illustration - market research v1

How to Verify Your Assumptions At Small Sample Sizes

(This is a guest post by Luke Szyrmer, a Product Manager and Consultant, and author of the just released Launch Tomorrow, a book on the use of paid advertising to test, launch, and promote new products. You can find Luke on Twitter, LinkedIn or his website.)

Every block of stone has a statue inside it and it is the task of the [founder] to discover it. --Michelangelo

Your goal is to make money, not to publish peer-reviewed academic sociological research. While it's good to use the scientific method to test out a business idea, don't get lost in statistical minutiae. In particular, rigorous statistical analysis is a luxury that early stage founders can't afford. 99% certainty costs a lot of time and money. As a founder, focus on financial significance, not the rigorously high bar of statistical significance to a high level of certainty

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framework - BML Loop (1)

Guest Post: Pitching to Investors: A Lean Startup Perspective

(Andy Cars, founder of Seedcap and Lean Ventures, helps startups with strategy, business development, lean startup and fundraising, and large companies create and execute on their innovation strategies. If he’s not busy helping startups and enterprises, you can probably find him on Twitter and LinkedIn.)

Much has been written on how to pitch to investors. There's also plenty of resources available on Lean Startup. But how about pitching to investors from a Lean Startup perspective? Perhaps not so much.

Lean Startup is both a method and a mindset. If you are a Lean Startup practitioner it makes sense that your Lean Startup mindset should also to some extent carry over, or at least be noticeable, when you pitch to investors.

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illustration - focus group v1

Guest Post: Actioning Customer Discovery Interviews

(Nick Noreña, a Lean Startup Coach at TriKro, works with teams and organizations to help them implement Lean techniques in their daily business. An entrepreneur at heart, his favorite thing to do is work with early stage startups. If he’s not in his office in San Francisco, you can probably find him on a long bike ride, or on Twitter and LinkedIn.)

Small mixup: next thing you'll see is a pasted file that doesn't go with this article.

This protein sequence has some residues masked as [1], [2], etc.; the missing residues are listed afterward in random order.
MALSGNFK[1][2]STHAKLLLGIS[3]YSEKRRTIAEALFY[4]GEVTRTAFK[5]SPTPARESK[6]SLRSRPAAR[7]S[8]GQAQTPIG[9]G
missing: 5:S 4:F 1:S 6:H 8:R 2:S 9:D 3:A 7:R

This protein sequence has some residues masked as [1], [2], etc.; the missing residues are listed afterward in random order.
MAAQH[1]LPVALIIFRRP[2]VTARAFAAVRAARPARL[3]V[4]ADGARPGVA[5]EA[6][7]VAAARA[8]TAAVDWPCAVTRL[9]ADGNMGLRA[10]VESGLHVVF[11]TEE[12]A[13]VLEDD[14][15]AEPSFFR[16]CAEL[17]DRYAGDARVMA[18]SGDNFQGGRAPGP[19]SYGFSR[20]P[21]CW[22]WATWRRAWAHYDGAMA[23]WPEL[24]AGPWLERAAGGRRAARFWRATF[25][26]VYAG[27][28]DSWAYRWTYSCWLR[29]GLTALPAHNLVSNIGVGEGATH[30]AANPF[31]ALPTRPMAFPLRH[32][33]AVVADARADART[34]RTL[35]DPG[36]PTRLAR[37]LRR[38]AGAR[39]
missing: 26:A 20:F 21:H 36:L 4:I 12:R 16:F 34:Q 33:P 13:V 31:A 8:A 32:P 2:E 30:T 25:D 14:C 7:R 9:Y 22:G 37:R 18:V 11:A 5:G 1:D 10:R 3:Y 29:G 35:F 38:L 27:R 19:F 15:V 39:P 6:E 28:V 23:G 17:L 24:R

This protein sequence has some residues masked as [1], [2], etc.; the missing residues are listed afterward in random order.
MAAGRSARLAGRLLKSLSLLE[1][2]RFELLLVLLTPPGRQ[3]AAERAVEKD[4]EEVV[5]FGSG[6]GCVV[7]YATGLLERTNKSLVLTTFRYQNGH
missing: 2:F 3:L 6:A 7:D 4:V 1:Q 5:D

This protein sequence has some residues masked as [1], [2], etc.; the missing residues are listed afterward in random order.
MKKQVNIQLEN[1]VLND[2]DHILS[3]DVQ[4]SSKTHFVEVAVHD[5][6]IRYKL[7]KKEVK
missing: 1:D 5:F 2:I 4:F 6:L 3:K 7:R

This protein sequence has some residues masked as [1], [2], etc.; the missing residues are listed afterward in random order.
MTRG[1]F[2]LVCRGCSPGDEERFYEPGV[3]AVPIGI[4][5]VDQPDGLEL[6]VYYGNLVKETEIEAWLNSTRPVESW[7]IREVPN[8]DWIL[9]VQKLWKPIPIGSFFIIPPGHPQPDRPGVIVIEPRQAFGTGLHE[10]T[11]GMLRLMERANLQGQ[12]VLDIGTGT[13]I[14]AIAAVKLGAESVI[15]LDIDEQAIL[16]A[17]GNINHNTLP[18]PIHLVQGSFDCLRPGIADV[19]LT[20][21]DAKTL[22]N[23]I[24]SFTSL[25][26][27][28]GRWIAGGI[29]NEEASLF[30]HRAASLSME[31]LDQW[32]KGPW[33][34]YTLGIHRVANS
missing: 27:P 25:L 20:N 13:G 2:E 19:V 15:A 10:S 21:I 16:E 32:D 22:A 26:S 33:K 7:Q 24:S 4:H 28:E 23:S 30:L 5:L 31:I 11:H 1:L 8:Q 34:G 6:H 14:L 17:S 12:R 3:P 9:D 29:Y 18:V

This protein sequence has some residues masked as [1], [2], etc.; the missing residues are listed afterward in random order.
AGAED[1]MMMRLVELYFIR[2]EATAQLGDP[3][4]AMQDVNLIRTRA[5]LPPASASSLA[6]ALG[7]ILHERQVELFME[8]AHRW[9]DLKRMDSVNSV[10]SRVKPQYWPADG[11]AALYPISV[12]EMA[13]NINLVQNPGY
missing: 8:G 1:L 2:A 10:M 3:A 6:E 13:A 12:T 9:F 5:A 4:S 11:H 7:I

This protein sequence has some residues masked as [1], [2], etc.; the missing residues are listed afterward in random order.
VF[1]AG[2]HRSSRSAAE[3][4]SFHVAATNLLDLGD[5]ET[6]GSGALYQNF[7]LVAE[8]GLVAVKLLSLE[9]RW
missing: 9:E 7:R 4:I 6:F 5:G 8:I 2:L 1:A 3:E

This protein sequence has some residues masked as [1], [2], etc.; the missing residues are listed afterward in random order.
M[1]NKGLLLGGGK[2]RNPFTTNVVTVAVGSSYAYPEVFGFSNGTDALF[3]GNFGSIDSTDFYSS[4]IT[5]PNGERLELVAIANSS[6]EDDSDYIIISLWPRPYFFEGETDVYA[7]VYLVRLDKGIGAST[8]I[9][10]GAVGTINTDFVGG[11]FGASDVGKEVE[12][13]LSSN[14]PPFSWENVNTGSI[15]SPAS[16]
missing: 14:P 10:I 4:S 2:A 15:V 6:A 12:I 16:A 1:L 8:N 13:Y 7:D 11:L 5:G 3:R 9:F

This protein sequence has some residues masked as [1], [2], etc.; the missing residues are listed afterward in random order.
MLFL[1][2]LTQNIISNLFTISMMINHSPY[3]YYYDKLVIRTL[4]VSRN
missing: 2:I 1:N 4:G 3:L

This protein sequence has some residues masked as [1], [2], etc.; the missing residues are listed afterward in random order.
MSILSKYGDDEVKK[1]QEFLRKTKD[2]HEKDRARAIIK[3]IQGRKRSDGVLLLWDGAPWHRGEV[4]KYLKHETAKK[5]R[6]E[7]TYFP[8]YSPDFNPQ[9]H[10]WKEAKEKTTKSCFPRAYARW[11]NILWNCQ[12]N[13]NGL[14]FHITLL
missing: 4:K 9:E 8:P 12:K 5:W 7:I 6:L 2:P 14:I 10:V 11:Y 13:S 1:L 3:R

This is Part 2 of a two part blog post on effectively using the data you gather from customer discovery interviews. Check out Part 1 if you haven't already.

After a round of customer discovery interviews, I often find myself inundated with data. To be honest, it's a bit intimidating. I've tried lots of different approaches to organizing that data, from writing up long and verbose reports, to just giving the rest of my team the raw data and telling them to make sense of it (take a wild guess as to how well that worked). What I found was that while I had accrued lots of data I was always left begging for actionable insights.

So how do we actually interpret all of that data we worked so hard to collect?

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lean startup crew boat

Real Startup Book: Latest Update

We have a new update for the Real Startup Book available here:

For those unfamiliar with this project, please read our first update.

Updates

We updated the book's formatting to make it easier to read on computer screens Added chapters on customer discovery interviews, secondary market research, concierge test, net promotor score, and biases

Since the Real Startup Book is under Creative Commons, anyone will be able to use, remix, and rehash what we come up with under the terms of that license. If you’re not familiar with Creative Commons, it basically means the book will be like open source software: free to use for the benefit of the community.

It will also be written by the community. Everyone who contributes will be listed as an author.

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framework - lean startup playbook - generative market (1)

Guest Post: Preparing Customer Discovery Interviews

(Nick Noreña, a Lean Startup Coach at TriKro, works with teams and organizations to help them implement Lean techniques in their daily business. An entrepreneur at heart, his favorite thing to do is work with early stage startups. If he's not in his office in San Francisco, you can probably find him on a long bike ride, or on Twitter and LinkedIn.)

This is Part 1 of a two part blog post on effectively using the data you gather from customer discovery interviews. Check out Part 2 here.

As a Lean Startup coach, I get the opportunity to hear a lot of questions about the challenges of implementing Lean methodologies. One question I hear a lot is: "How do I use the data I get from customer discovery interviews?" This post is the first in a two part series on making sense of the qualitative data we get from talking with customers.

Part 1 focuses on what you can do before and during a customer discovery interview to make life easier for yourself after the conversation is done. In part 2, I will focus on finding patterns in the data you have collected.

Before the interview

Alright, so you've figured out that you should be talking to your users to learn something about your product/service. But what are you doing to prep for those conversations? How are you spending your time during those conversations? Well, the good news is that even if you don't prep for or take notes during your customer conversation, you are still doing more than the entrepreneur who is sitting at her desk all day trying to figure out what is wrong with her product. But here's how you can do more:

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